• These salespeople are paid differently than your salespeople;
  • These companies have salespeople performing in very specialized roles [read this article];
  • Objective Management Group's data on salespeople that were assessed at some of these large companies indicates that their salespeople are, on average, considerably less effective than salespeople from small and mid-size firms
My point is that the stronger salespeople at the larger companies - often assigned to a single large key account - stand out more than they would at a small to mid-size company.
It has been obvious for more than 20 years that salespeople who have the right blend of strengths to support selling along with pure sales skills will outperform relationship builders.  Somebody simply had to come along and put a name on it to make it news.

Topics: Dave Kurlan, Consultative Selling, top salespeople, Relationship Selling, sales force evaluations, HBR, sales assessments

Harvard Business Review Blog Post Gets Salespeople Wrong

Posted by Dave Kurlan on Tue, Aug 09, 2011 @ 07:08 AM

The Blog at the Harvard Business Review recently ran this article about the top seven personality traits of successful salespeople.  Thanks to Peter for sending this along to me.

Regular readers know how much I cringe when anyone attempts to suggest that personality tests are or could be predictive of sales performance.  If you haven't read it before, read this series of articles and especially this article along with its embedded links that expose the truth about using personality assessments for sales.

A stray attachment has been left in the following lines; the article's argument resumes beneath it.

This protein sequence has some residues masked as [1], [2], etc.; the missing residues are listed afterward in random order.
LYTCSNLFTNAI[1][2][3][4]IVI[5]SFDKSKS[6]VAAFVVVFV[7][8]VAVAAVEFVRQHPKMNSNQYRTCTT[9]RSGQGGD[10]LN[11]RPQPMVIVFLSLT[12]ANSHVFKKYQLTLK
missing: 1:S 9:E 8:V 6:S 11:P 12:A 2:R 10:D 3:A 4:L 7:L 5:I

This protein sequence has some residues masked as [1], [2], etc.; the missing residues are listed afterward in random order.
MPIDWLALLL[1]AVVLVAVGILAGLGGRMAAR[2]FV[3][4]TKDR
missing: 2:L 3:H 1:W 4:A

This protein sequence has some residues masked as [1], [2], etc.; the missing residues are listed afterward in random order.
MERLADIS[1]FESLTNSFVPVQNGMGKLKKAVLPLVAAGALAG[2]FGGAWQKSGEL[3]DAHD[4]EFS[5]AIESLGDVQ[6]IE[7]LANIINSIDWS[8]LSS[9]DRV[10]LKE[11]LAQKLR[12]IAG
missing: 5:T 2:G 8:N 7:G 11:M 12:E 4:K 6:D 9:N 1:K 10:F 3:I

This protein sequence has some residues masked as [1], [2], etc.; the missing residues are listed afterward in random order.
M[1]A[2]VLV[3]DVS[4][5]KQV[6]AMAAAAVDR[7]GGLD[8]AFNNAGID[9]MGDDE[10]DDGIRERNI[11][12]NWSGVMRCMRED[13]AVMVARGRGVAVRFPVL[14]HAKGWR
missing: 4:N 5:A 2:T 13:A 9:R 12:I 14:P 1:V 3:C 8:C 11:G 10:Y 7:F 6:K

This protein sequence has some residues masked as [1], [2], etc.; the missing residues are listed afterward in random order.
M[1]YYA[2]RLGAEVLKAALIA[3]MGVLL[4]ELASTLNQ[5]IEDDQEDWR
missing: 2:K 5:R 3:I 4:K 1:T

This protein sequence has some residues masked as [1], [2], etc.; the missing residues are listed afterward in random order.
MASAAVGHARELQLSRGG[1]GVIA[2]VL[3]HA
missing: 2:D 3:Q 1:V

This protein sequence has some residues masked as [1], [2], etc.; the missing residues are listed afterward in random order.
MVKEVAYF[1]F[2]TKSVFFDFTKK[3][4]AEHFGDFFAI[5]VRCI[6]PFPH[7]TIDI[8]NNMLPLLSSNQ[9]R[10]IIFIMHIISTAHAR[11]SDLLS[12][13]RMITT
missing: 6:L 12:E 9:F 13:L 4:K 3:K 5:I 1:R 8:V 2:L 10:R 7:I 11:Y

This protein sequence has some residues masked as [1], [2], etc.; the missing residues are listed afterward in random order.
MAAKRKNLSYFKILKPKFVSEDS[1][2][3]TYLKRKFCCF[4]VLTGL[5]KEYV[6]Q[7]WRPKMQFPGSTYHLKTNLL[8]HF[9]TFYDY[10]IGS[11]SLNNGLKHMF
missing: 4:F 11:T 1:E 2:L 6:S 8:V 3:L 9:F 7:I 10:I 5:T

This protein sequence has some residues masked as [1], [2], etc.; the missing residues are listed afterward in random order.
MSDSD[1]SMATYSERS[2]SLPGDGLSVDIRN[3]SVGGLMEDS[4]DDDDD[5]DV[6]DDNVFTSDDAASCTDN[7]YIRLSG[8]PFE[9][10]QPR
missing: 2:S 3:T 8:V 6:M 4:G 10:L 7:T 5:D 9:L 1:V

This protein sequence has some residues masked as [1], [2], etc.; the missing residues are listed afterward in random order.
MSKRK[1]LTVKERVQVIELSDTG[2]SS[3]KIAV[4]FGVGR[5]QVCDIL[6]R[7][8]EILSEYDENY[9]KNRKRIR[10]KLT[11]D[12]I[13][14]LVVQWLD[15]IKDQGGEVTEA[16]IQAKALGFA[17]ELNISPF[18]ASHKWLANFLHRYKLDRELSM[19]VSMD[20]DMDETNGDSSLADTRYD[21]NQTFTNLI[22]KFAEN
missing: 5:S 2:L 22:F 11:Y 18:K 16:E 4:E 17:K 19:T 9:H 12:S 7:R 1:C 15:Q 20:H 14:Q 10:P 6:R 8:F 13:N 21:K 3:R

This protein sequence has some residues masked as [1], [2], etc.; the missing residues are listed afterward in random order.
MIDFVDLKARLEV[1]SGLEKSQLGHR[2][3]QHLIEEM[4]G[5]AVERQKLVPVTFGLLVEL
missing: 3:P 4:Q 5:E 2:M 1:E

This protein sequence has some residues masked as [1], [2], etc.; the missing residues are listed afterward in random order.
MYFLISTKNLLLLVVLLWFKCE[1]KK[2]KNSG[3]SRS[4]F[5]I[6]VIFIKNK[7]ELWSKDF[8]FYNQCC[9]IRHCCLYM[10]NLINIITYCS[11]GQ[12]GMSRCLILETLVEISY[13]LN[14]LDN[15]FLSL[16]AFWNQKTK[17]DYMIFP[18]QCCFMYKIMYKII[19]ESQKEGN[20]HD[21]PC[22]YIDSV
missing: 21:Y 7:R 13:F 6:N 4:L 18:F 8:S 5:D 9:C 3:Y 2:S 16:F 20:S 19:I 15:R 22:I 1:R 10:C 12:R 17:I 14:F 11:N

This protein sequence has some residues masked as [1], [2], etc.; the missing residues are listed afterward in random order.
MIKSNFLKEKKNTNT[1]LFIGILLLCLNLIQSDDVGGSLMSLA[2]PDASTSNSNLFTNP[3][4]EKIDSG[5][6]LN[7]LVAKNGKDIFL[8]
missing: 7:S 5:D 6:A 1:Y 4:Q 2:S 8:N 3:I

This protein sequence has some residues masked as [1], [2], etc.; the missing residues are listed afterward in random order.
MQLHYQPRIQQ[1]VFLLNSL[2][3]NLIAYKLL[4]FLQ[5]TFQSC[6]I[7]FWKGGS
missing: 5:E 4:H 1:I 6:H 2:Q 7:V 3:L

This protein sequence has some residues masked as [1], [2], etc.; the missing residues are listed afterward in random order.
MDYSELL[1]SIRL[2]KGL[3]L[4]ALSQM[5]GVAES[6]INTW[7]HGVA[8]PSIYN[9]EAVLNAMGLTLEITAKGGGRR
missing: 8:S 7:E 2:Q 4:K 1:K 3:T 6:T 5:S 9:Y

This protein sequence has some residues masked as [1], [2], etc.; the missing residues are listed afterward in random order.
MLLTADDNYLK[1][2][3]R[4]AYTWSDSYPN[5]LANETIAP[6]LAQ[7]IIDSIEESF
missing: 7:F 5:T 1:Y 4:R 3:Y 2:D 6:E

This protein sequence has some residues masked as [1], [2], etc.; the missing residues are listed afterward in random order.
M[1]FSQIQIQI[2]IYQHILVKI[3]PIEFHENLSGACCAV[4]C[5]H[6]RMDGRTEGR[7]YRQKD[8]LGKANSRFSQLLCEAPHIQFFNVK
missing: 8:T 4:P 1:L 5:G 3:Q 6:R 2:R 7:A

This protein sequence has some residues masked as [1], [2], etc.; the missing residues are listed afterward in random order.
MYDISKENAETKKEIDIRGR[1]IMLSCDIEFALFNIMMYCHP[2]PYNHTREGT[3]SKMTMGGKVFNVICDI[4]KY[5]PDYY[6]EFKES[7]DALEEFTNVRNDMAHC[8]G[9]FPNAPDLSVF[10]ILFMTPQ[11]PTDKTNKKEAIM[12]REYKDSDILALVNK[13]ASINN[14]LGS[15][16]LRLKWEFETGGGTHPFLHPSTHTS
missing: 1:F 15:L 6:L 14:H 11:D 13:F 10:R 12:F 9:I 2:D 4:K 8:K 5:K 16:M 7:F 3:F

Back to Harvard's Blog.  Is their article any different from others I have debunked?  No!  They make the same mistakes.  They lead people to believe that if they identify someone who is modest, conscientous, achievement oriented, not very self-conscious, curious, not very gregarious and who doesn't get discouraged, they will have a top salesperson.  Surely, they can't be serious!

The biggest problem with this particular article wasn't even the personality assessment.  It was the qualification for top performers.  In most companies, the top performers are some of the weakest salespeople on the planet!  These are the people who have inherited the biggest and best accounts, who manage the sweetest territories, or who have simply rested on their laurels.  Isn't it more likely that this article simply looked at some of the common traits of an effective account manager?

Personality assessments are wonderful.  Just don't use them to determine whether a salesperson will succeed in your particular sales role!

Topics: sales assessment, Dave Kurlan, HBR, harvard, preditive of sales performance, personality assessment